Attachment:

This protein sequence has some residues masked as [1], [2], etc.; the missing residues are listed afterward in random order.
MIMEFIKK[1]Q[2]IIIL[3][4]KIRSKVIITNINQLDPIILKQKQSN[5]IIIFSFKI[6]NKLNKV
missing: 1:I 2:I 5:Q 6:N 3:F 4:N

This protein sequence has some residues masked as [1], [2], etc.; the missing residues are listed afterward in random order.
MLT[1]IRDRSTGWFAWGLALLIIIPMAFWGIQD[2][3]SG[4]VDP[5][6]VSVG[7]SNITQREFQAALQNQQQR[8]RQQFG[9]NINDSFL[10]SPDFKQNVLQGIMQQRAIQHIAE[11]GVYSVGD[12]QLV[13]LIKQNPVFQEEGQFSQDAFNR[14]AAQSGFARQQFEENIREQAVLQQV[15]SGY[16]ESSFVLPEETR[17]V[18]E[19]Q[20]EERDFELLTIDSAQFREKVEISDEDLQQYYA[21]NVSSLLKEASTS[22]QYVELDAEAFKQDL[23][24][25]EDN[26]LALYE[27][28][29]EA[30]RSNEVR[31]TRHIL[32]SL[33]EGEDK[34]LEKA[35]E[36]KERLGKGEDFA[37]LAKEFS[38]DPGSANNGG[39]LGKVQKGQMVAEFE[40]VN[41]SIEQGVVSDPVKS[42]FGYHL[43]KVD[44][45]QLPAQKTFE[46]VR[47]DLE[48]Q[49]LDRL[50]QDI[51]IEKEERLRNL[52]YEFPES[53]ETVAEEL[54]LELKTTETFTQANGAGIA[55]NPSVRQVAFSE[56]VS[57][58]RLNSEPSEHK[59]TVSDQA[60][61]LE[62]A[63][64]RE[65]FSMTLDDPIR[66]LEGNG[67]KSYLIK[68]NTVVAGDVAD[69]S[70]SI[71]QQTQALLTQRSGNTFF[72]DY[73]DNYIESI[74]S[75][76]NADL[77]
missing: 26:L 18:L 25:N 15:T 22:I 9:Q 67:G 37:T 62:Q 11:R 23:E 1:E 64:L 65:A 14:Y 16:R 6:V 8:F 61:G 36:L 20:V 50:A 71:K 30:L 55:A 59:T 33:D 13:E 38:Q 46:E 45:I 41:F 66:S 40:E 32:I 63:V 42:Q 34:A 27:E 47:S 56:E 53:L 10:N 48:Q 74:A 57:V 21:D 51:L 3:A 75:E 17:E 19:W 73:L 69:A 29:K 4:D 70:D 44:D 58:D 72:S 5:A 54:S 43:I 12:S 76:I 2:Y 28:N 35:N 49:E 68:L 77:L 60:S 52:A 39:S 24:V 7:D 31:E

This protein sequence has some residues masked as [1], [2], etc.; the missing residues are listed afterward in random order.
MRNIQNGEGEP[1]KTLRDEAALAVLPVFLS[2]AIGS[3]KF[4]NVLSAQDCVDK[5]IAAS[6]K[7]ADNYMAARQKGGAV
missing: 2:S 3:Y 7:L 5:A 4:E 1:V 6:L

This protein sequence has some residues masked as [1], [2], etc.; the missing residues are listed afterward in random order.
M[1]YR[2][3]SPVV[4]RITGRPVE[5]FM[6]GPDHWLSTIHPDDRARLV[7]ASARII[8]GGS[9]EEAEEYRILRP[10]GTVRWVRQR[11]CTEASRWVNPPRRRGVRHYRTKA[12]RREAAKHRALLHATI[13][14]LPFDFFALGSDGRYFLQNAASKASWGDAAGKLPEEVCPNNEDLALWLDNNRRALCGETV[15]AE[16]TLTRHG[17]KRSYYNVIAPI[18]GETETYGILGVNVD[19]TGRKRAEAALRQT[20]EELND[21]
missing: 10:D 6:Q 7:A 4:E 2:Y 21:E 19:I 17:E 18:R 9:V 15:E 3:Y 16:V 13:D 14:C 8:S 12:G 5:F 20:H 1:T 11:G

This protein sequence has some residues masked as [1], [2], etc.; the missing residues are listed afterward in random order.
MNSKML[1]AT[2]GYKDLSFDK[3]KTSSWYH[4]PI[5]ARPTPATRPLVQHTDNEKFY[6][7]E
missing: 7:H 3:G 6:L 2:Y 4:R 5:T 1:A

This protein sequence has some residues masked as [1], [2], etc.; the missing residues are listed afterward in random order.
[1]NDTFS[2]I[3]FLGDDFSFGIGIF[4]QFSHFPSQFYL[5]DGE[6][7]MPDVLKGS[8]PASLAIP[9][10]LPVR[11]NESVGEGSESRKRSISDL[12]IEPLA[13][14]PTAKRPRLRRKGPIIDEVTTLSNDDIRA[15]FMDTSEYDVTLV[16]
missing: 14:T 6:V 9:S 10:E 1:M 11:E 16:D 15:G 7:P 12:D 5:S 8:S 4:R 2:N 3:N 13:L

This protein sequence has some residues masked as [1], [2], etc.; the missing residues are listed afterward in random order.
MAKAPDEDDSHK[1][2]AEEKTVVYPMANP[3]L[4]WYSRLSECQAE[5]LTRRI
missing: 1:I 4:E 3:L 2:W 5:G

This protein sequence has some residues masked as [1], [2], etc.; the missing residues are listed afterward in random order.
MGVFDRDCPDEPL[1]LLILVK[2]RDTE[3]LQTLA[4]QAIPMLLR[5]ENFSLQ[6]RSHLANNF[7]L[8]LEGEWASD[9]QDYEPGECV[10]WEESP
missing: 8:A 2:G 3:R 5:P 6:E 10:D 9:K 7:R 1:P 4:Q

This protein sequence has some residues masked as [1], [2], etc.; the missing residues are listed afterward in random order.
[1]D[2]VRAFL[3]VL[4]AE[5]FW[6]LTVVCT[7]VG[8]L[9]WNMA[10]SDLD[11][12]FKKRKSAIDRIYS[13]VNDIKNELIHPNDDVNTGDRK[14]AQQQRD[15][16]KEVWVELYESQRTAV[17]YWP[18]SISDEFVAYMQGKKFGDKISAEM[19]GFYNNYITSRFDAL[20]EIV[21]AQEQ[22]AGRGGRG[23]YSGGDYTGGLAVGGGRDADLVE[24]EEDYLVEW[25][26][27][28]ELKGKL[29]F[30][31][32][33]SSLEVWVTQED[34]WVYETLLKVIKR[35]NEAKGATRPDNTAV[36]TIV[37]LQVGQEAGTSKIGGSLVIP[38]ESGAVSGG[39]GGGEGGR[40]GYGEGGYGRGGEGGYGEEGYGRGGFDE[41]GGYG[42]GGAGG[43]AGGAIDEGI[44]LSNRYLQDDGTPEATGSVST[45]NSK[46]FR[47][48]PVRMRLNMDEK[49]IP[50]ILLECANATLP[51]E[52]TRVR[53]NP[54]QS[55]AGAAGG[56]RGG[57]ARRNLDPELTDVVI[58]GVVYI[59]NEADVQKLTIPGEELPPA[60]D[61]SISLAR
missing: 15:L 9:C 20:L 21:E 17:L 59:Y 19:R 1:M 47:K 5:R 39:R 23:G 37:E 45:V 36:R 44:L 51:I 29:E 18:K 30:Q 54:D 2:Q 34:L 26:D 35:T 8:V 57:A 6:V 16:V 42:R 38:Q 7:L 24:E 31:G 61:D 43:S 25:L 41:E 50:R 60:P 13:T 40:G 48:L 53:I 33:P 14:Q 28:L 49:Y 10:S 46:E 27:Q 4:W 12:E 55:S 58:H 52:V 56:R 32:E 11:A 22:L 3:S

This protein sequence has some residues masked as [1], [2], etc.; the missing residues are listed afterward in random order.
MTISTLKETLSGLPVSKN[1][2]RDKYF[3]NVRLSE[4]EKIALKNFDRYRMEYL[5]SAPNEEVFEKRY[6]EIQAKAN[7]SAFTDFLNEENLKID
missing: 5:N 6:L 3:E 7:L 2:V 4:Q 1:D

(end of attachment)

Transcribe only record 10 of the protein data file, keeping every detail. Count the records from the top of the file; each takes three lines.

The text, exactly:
This protein sequence has some residues masked as [1], [2], etc.; the missing residues are listed afterward in random order.
MTISTLKETLSGLPVSKN[1][2]RDKYF[3]NVRLSE[4]EKIALKNFDRYRMEYL[5]SAPNEEVFEKRY[6]EIQAKAN[7]SAFTDFLNEENLKID
missing: 5:N 6:L 3:E 7:L 2:V 4:Q 1:D